A new genetic test to predict breast cancer risk among those with a family history of the disease is set to be offered to patients within six months, thanks to research partly funded by Prevent Breast Cancer.
The test, which was developed by Professor Gareth Evans, professor of clinical genetics, and his team at Manchester University NHS Foundation Trust (MFT), will accurately predict breast cancer risk in women who do not test positive for BRCA1/2 gene mutations, and refine the risk level in those who do carry the mutation.
Commonly known as the ‘Angelina gene’, due to the actress’ much-publicised experience and the subsequent Angelina Effect, BRCA1/2 can increase lifetime risk of developing breast cancer by up to 90 per cent.
The new genetic test, research for which was also funded by the National Institute for Health Research (NIHR), assesses breast cancer risk based on genetic variations (single nucleotide polymorphisms, SNPs) in an individual’s DNA. Researchers found that mutations of 18 SNPs were indicative of breast cancer risk for women who did not carry BRCA1/2 mutations. These were found to have minimal effect in isolation, but when combined with one another could increase or decrease breast cancer risk considerably.
This research is part of our flagship study, Predicting Risk of Cancer At Screening (PROCAS), which included a SNP study of 10,000 women – 455 of which – went on to develop breast cancer, therefore confirming the accuracy of the predictions. Of these 455 breast cancers, 35 per cent were moderate and high risk.
Here at Prevent Breast Cancer, this test means we will be able to better predict a woman’s risk of breast cancer, and therefore offer the appropriate advice and support, rather than a ‘one size fits all approach’. The next step will be to look at assessing risk among those who do not have a family history and we’re confident that, in doing so, we will reach our goal of a breast cancer-free future.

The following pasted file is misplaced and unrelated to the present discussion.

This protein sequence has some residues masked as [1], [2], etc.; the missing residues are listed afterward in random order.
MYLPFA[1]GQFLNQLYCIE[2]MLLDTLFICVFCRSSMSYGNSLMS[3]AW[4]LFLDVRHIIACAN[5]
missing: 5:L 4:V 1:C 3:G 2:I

We’ve had a few enquiries regarding this research so have some questions and answers below:
1.The new test being discussed, who is it available to?
It will be available to women who are high enough risk who attend the family history clinic at Wythenshawe or Genetics at St Mary’s
2. When will it be available to this group?
In 6 months
3. If someone doesn’t carry a BRCA mutation but has a strong family history of the disease, can they receive the test?
Yes in fact it may be even better in this group
4. Can the test help if someone is a BRCA1 carrier and is still to make a decision about having a hysterectomy?
We don’t usually advise hysterectomy but removal of at least the ovaries and tubes. The ovarian prediction test is not quite ready yet
5. When will it be available to the whole population?
Hopefully in the next 1-2 years
6. If someone would like to be tested, who should they get in touch with to arrange this?
Firstly wait at least 6 months. If you have a strong family history of breast cancer you can then ask your GP to refer you but this may only be possible in Greater Manchester South Cheshire and Lancashire